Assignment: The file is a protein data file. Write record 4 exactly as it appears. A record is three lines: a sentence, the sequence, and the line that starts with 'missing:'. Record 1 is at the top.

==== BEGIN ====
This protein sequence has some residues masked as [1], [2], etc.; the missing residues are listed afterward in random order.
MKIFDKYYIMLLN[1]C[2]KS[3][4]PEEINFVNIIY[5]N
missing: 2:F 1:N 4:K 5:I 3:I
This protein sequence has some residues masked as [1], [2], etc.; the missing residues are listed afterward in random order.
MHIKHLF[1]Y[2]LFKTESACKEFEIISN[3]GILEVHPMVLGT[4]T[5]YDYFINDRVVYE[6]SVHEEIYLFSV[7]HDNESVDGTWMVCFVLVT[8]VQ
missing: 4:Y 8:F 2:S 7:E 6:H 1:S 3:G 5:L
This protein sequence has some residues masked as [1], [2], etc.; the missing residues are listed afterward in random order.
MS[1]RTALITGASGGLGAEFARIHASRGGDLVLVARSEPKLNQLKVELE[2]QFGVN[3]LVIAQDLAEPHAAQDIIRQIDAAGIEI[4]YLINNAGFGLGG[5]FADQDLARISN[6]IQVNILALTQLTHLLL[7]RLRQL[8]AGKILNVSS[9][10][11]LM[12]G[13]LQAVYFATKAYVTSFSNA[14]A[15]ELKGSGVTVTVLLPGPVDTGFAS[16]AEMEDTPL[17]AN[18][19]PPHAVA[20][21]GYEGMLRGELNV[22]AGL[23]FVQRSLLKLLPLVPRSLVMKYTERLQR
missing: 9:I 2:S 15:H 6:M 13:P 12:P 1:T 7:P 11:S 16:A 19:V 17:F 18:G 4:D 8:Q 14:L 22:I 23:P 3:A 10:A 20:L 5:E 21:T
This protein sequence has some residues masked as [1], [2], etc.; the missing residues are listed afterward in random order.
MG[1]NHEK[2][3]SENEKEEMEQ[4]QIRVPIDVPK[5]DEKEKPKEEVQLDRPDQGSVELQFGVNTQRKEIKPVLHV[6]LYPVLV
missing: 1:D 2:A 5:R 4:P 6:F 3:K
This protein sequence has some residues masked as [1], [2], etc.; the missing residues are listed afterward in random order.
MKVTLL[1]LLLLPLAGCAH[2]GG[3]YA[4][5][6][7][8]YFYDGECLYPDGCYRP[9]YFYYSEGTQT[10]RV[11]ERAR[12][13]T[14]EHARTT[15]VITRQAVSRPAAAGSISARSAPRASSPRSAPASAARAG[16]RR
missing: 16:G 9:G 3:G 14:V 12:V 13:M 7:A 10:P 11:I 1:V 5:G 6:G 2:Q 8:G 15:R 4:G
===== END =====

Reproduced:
This protein sequence has some residues masked as [1], [2], etc.; the missing residues are listed afterward in random order.
MG[1]NHEK[2][3]SENEKEEMEQ[4]QIRVPIDVPK[5]DEKEKPKEEVQLDRPDQGSVELQFGVNTQRKEIKPVLHV[6]LYPVLV
missing: 1:D 2:A 5:R 4:P 6:F 3:K